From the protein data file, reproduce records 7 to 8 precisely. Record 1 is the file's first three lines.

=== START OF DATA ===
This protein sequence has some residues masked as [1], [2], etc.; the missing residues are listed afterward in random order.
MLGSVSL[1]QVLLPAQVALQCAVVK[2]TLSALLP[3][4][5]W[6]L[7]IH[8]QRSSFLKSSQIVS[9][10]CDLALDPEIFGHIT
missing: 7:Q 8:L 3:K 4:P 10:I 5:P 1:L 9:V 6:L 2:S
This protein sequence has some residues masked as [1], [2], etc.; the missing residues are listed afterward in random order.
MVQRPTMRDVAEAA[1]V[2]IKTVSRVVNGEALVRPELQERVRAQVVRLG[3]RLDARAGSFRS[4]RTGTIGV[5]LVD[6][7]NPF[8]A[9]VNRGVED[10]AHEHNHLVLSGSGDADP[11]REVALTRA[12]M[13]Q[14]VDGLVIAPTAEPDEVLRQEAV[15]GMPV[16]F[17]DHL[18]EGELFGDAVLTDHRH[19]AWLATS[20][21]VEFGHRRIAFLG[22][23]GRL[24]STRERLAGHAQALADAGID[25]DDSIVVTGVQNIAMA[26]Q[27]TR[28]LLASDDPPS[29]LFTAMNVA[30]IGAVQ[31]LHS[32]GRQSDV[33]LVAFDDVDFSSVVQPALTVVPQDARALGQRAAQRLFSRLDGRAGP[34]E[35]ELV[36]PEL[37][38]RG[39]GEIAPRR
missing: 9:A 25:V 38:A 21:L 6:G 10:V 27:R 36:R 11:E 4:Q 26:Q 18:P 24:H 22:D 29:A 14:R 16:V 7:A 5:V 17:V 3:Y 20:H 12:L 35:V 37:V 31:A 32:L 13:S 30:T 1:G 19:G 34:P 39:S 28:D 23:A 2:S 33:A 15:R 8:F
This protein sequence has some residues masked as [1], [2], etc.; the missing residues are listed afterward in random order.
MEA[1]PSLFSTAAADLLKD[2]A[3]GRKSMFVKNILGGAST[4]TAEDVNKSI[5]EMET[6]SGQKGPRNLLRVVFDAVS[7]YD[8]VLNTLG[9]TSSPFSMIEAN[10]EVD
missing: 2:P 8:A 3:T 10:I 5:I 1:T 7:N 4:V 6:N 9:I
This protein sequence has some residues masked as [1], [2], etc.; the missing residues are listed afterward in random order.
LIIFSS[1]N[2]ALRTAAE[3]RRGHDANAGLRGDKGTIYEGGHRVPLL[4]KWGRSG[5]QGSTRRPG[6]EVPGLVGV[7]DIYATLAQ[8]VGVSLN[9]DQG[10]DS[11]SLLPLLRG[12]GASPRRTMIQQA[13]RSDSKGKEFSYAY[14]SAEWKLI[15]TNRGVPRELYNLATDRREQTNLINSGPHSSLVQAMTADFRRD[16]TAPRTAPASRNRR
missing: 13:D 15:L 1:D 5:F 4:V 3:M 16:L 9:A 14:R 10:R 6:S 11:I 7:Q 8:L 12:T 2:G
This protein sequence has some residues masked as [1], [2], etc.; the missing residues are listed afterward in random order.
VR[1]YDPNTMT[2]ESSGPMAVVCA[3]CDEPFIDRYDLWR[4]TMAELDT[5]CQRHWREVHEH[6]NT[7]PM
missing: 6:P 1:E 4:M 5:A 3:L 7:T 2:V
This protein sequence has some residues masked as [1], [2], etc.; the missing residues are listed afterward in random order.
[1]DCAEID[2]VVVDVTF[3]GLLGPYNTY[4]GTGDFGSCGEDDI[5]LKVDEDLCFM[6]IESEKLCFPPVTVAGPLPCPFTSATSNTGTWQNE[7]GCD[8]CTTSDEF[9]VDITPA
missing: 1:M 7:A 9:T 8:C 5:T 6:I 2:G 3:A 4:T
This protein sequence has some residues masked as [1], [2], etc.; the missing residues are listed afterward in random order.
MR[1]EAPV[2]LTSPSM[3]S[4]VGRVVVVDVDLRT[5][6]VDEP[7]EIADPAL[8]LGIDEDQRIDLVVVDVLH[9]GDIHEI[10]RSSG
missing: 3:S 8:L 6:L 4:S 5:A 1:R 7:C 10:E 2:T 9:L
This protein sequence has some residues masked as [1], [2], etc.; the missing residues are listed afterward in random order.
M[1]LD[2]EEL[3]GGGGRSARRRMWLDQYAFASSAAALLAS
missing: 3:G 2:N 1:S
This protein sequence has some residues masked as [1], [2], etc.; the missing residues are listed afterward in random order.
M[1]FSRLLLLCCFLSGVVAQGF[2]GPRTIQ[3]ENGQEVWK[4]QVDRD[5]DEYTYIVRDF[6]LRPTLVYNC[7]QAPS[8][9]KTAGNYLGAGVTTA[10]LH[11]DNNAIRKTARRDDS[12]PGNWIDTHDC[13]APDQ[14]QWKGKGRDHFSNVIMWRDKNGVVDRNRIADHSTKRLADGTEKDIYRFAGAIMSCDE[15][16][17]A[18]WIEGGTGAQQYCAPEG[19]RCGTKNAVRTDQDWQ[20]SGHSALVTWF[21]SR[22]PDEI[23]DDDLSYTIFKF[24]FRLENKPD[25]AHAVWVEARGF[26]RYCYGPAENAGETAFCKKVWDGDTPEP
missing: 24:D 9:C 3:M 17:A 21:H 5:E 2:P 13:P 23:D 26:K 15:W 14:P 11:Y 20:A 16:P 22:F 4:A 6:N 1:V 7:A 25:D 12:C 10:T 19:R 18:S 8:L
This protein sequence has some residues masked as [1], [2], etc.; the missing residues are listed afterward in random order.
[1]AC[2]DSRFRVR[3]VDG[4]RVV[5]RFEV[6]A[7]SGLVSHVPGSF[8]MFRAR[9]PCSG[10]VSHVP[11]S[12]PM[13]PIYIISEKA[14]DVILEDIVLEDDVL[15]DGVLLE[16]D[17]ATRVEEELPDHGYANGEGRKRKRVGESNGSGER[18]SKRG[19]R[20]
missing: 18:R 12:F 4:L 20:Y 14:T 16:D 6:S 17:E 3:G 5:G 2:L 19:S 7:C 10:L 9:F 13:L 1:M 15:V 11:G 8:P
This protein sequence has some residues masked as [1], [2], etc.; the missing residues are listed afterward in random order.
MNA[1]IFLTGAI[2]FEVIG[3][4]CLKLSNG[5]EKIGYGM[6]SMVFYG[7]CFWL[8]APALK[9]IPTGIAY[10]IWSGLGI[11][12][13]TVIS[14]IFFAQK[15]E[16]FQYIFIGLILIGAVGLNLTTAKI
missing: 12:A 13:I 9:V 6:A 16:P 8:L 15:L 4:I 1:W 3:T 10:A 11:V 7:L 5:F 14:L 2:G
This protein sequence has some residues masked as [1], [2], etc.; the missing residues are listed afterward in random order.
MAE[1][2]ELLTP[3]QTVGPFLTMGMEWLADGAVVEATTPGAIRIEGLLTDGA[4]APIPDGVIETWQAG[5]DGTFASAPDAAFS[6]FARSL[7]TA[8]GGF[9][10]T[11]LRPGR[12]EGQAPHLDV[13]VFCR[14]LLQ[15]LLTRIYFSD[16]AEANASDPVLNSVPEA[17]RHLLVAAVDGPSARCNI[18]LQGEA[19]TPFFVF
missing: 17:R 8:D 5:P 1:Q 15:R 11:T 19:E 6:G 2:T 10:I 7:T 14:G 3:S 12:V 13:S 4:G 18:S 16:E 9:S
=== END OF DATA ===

This protein sequence has some residues masked as [1], [2], etc.; the missing residues are listed afterward in random order.
MR[1]EAPV[2]LTSPSM[3]S[4]VGRVVVVDVDLRT[5][6]VDEP[7]EIADPAL[8]LGIDEDQRIDLVVVDVLH[9]GDIHEI[10]RSSG
missing: 3:S 8:L 6:L 4:S 5:A 1:R 7:C 10:E 2:T 9:L
This protein sequence has some residues masked as [1], [2], etc.; the missing residues are listed afterward in random order.
M[1]LD[2]EEL[3]GGGGRSARRRMWLDQYAFASSAAALLAS
missing: 3:G 2:N 1:S